7. Journeys in Venture Philanthropy and Institution Building, by Carrie James and Paula Marshall

Beginning in the late ’90s with a first written articulation in the Harvard Business Review (1997; Virtuous Capital: What Foundations Can Learn from Venture Capitalists), venture philanthropy began with the aim of building the capacity of nonprofits by providing long-term financial and management assistance. Venture philanthropists, many of whom have a “can do” attitude and new-technology wealth, are seeking a strategy for doing good without doing harm and want to marry best practices and principles from business with promising social change efforts in the nonprofit sector.

After early missteps—which included: an overly dismissive attitude to professional grantmakers, a failure to define in advance how to execute the model, difficulty selecting appropriate grantees, and unrealistic expectations about scaling and exit strategies—many express regret and admit they pushed due diligence but didn’t practice it. As a result, they picked the wrong grantees or under-appreciated the resistance. They also learned that growth isn’t always helpful and that good relationships are more important in philanthropy than they are in business. Using the example of The Edna McConnell Clark Foundation, James and Marshall describe the transition from a traditional foundation to a capacity-building foundation, based on venture philanthropy principles. After changing staff and finding new grantees, the foundation learned how to become a learning organization. But venture philanthropists lead with their methodology, raising the question of why—for what social purpose?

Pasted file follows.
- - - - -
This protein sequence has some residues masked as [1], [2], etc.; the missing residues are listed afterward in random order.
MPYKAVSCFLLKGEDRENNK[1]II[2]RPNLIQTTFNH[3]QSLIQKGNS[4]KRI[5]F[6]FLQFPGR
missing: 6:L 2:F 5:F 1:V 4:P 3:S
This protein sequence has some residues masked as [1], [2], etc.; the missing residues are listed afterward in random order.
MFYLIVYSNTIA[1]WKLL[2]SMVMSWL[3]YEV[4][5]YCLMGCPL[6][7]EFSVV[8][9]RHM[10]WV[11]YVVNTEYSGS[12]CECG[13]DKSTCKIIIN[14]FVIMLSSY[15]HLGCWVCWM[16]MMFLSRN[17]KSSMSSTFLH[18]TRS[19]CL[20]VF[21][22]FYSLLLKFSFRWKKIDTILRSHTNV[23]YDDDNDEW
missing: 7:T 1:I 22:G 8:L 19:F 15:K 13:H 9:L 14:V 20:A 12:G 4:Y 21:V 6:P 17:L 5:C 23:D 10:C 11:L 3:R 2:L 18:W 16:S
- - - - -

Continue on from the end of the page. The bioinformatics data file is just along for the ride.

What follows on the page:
8. Ideational Philanthropy: The Impact of Funding Social Ideas, by Liza Hayes Percer

Ideational philanthropy—philanthropic work that focuses on funding and disseminating ideas that influence public policy—traces its beginnings to the mid- 70s and the start of the neo-conservative movement when Irving Kristol published articles in the Wall Street Journal (and William Simon wrote the book Time for Truth) calling for a stronger private sector. A few conservative foundations with modest resources set about, with a determinedly intellectual strategy, to transform public policy in the U.S. in a major and lasting way. Kristol suggested that donors use their philanthropy to shape public policy, promote free enterprise, and limit government. These smaller foundations took this advice to heart and focussed on supporting the few who could influence the many, giving operational support over long periods of time to those with the potential for political leverage. They had an impact far beyond what their giving capacity would suggest. While large foundations were spending huge sums on practice-based projects that were prone to disappear when funding ended, ideational efforts supported by the smaller conservative foundations were being leveraged many times over in their impact on social and political policy. Percer goes on to give strategies for funding ideas that are counter-intuitive to the practices of most funding organizations today—and ones that have reframed public debate and national policy for at least a generation.

9. Funding on Faith: Boston Ten Point Coalition, by Laura Horn